Active components vs passive components is one interesting topic to know and yet very useful for us in the beginner topics of electrical engineering. For those who have learnt this topic can’t deny that this topic is important in advanced analysis.
Both active and passive components in electronics are required to build a complete circuit. We need both to:
- Deliver energy,
- Absorb energy,
- Convert energy, and
- Control energy
We can differentiate electronic components into many types, but the only one matter is between active vs passive components.
There are several factors to determine which one is an active component and which one is a passive component. We can list few of them:
- Functions and applications,
- Behavior towards energy,
- Resistances or impedances,
- Voltage, current, and power characteristics,
What is an Active Component
An active component is:
- Capable for delivering energy to the circuit,
- Producing energy in the form of voltage or current,
- Able to generate power gain (can act as an amplifier),
- Control the current flow in the circuit, and
- External source is required to operate.
The most common examples of active electronics components are a voltage source, current source, transistor (and all types of transistor), IC, amplifier, and every power electronic device.
An active component is mainly used to control the electron flow in the circuit. Having active components in electronics is a must to energize an electrical circuit. Voltage source or current source is a must to use to energize a circuit.
Voltage source has the duty to supply the circuit with specified voltage no matter how much current is drawn. A battery is a basic example of a voltage source.
Current source has the duty to supply the circuit with specified current no matter how much voltage is needed.
Transistor is different from voltage source and current source because it can’t produce energy on its own. Transistor still has one characteristic of an active element, that is to amplify power. Thus it needs external sources to operate and control.
What is a Passive Component
A passive component is:
- Capable for absorbing energy in the circuit,
- Storing energy in the form of voltage or current,
- Unable to generate power gain (can’t act as an amplifier),
- Unable to control the current flow in the circuit, and
- External source is not required to operate.
The most common example of electronic passive components is resistor, capacitor, inductor, diodes, and every circuit load.
A passive component is mainly used as a load in the circuit. This component only knows how to absorb energy in the circuit thus it can’t control the flow of electrons. The absorbed energy is stored in a magnetic or electric field.
Having passive components in electronics is also a must. Passive components can reduce the current flowing in the circuit to prevent any faults.
Just as the opposite of an active component, this component is unable to produce any power gain or electrical signals.
Resistor absorbs energy in the circuit and converts it into heat as long as current flows through it.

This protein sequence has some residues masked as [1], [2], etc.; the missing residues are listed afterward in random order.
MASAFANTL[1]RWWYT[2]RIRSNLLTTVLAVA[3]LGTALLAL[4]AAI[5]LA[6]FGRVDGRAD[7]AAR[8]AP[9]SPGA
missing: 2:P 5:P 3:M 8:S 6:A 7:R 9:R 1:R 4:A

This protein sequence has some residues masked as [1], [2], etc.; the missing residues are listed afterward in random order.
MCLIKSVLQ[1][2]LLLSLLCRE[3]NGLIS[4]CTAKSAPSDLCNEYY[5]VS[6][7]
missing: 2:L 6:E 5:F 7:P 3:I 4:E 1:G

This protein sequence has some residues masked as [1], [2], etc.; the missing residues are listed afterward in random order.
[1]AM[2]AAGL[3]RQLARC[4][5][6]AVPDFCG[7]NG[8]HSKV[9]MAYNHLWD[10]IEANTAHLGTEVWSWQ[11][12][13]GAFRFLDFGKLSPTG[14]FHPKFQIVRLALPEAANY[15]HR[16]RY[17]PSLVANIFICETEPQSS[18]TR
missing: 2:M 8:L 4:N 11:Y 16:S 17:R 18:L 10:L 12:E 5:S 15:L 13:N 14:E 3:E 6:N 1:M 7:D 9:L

Inductor absorbs energy in the circuit and stores it into a magnetic field. The stored energy can be delivered to the circuit but not on a continuous basis. This energy is very limited and not stable so we can ignore it in most cases.
Capacitor absorbs energy in the circuit and stores it into an electric field. The stored energy can be delivered to the circuit but not on a continuous basis. This energy is very limited and not stable so we can ignore it in most cases. But unlike inductors, capacitors can supply small voltage in a short time when the source is cut off so the circuit is not immediately turned off.
Active Components vs Passive Components
We can list several differences between active and passive components, but the fundamental difference between active vs passive components is the conservation of energy.
Energy can’t be created or destroyed, it can only be converted into another form of energy.
An active component is capable of using small energy to control larger energy in the circuit. Unlike passive components where it only absorbs and converts energy into another form.
This is why we need external sources for active components because we need something to control.
After we have learned about what is an active component and passive component, we can compare those two to remember them better.
- Active: capable of generating and controlling electrical energy in the circuit.
- Passive: incapable of generating and controlling electrical energy in the circuit.
- Active: generating and controlling energy in the circuit.
- Passive: absorbing and converting energy in the circuit.
- Active: capable of generating, controlling, and amplifying electric current.
- Passive: capable of absorbing and storing electric current.
- Active: nonlinear and bilateral components.
- Passive: linear and unilateral components.
- Active: energy generator.
- Passive: energy receiver.
- Active: source, transistor, integrated circuit.
- Passive: resistor, inductor, capacitor.
- Active: capable of amplifying power in the circuit.
- Passive: incapable of amplifying power in the circuit.
- Active: external source is needed to control power in the circuit.
- Passive: external source is not needed to control power in the circuit.